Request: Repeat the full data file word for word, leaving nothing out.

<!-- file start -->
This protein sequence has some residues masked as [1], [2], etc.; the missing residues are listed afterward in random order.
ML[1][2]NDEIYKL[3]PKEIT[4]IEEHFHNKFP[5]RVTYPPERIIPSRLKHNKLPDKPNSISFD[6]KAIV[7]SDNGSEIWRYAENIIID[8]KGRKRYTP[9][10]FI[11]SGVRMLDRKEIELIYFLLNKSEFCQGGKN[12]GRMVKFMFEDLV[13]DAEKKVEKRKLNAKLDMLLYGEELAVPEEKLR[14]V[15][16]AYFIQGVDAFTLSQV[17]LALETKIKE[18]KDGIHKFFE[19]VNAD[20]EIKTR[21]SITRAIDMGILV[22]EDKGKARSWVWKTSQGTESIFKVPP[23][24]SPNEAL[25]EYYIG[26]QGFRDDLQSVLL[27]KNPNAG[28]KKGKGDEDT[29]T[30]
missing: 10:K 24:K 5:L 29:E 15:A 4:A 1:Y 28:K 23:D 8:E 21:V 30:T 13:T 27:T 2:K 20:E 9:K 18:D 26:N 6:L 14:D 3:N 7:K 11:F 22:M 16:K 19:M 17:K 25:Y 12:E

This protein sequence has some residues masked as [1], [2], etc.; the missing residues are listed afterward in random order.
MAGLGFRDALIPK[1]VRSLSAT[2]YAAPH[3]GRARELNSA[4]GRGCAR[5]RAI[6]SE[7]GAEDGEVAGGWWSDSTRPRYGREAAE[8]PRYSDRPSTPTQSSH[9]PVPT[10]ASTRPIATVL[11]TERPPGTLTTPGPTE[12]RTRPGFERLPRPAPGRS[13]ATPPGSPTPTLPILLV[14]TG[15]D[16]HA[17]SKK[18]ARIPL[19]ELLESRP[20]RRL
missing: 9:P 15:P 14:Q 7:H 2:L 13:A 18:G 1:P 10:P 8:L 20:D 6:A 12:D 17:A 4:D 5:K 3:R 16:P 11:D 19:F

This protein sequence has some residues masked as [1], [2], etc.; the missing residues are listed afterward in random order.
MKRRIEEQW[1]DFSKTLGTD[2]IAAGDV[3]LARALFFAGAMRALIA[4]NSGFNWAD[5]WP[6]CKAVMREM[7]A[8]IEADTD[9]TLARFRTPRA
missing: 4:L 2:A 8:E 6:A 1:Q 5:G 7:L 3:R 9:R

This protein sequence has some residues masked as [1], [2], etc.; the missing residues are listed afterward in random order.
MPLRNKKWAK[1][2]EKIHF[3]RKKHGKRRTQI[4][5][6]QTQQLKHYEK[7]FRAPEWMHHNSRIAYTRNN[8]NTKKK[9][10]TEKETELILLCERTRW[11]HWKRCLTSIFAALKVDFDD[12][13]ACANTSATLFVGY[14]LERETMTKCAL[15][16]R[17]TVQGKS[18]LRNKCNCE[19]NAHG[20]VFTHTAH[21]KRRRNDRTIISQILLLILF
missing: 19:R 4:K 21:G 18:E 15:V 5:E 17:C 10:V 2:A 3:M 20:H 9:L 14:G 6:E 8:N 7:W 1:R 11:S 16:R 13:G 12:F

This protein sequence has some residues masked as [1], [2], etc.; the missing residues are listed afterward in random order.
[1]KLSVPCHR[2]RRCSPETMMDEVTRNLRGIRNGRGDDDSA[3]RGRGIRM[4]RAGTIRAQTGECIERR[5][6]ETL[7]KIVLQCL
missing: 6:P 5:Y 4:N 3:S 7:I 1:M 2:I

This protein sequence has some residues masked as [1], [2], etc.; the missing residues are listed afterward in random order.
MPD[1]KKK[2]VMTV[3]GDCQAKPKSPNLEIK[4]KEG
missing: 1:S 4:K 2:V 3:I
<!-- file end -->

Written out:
This protein sequence has some residues masked as [1], [2], etc.; the missing residues are listed afterward in random order.
ML[1][2]NDEIYKL[3]PKEIT[4]IEEHFHNKFP[5]RVTYPPERIIPSRLKHNKLPDKPNSISFD[6]KAIV[7]SDNGSEIWRYAENIIID[8]KGRKRYTP[9][10]FI[11]SGVRMLDRKEIELIYFLLNKSEFCQGGKN[12]GRMVKFMFEDLV[13]DAEKKVEKRKLNAKLDMLLYGEELAVPEEKLR[14]V[15][16]AYFIQGVDAFTLSQV[17]LALETKIKE[18]KDGIHKFFE[19]VNAD[20]EIKTR[21]SITRAIDMGILV[22]EDKGKARSWVWKTSQGTESIFKVPP[23][24]SPNEAL[25]EYYIG[26]QGFRDDLQSVLL[27]KNPNAG[28]KKGKGDEDT[29]T[30]
missing: 10:K 24:K 5:L 29:E 15:A 4:A 1:Y 28:K 23:D 8:E 21:V 30:T 13:T 27:T 2:K 20:E 9:K 18:D 26:N 6:L 14:D 3:N 7:K 11:F 22:M 16:K 19:M 17:K 25:Y 12:E

This protein sequence has some residues masked as [1], [2], etc.; the missing residues are listed afterward in random order.
MAGLGFRDALIPK[1]VRSLSAT[2]YAAPH[3]GRARELNSA[4]GRGCAR[5]RAI[6]SE[7]GAEDGEVAGGWWSDSTRPRYGREAAE[8]PRYSDRPSTPTQSSH[9]PVPT[10]ASTRPIATVL[11]TERPPGTLTTPGPTE[12]RTRPGFERLPRPAPGRS[13]ATPPGSPTPTLPILLV[14]TG[15]D[16]HA[17]SKK[18]ARIPL[19]ELLESRP[20]RRL
missing: 9:P 15:P 14:Q 7:H 2:L 13:A 18:G 1:P 10:P 8:L 20:D 6:A 12:D 17:A 4:D 5:K 3:R 16:P 11:D 19:F

This protein sequence has some residues masked as [1], [2], etc.; the missing residues are listed afterward in random order.
MKRRIEEQW[1]DFSKTLGTD[2]IAAGDV[3]LARALFFAGAMRALIA[4]NSGFNWAD[5]WP[6]CKAVMREM[7]A[8]IEADTD[9]TLARFRTPRA
missing: 4:L 2:A 8:E 6:A 1:Q 5:G 7:L 3:R 9:R

This protein sequence has some residues masked as [1], [2], etc.; the missing residues are listed afterward in random order.
MPLRNKKWAK[1][2]EKIHF[3]RKKHGKRRTQI[4][5][6]QTQQLKHYEK[7]FRAPEWMHHNSRIAYTRNN[8]NTKKK[9][10]TEKETELILLCERTRW[11]HWKRCLTSIFAALKVDFDD[12][13]ACANTSATLFVGY[14]LERETMTKCAL[15][16]R[17]TVQGKS[18]LRNKCNCE[19]NAHG[20]VFTHTAH[21]KRRRNDRTIISQILLLILF
missing: 19:R 4:K 21:G 18:E 15:V 5:E 17:C 10:V 2:A 3:M 20:H 9:L 14:G 6:E 8:N 7:W 1:R 11:S 16:R 13:G 12:F

This protein sequence has some residues masked as [1], [2], etc.; the missing residues are listed afterward in random order.
[1]KLSVPCHR[2]RRCSPETMMDEVTRNLRGIRNGRGDDDSA[3]RGRGIRM[4]RAGTIRAQTGECIERR[5][6]ETL[7]KIVLQCL
missing: 6:P 5:Y 4:N 3:S 7:I 1:M 2:I

This protein sequence has some residues masked as [1], [2], etc.; the missing residues are listed afterward in random order.
MPD[1]KKK[2]VMTV[3]GDCQAKPKSPNLEIK[4]KEG
missing: 1:S 4:K 2:V 3:I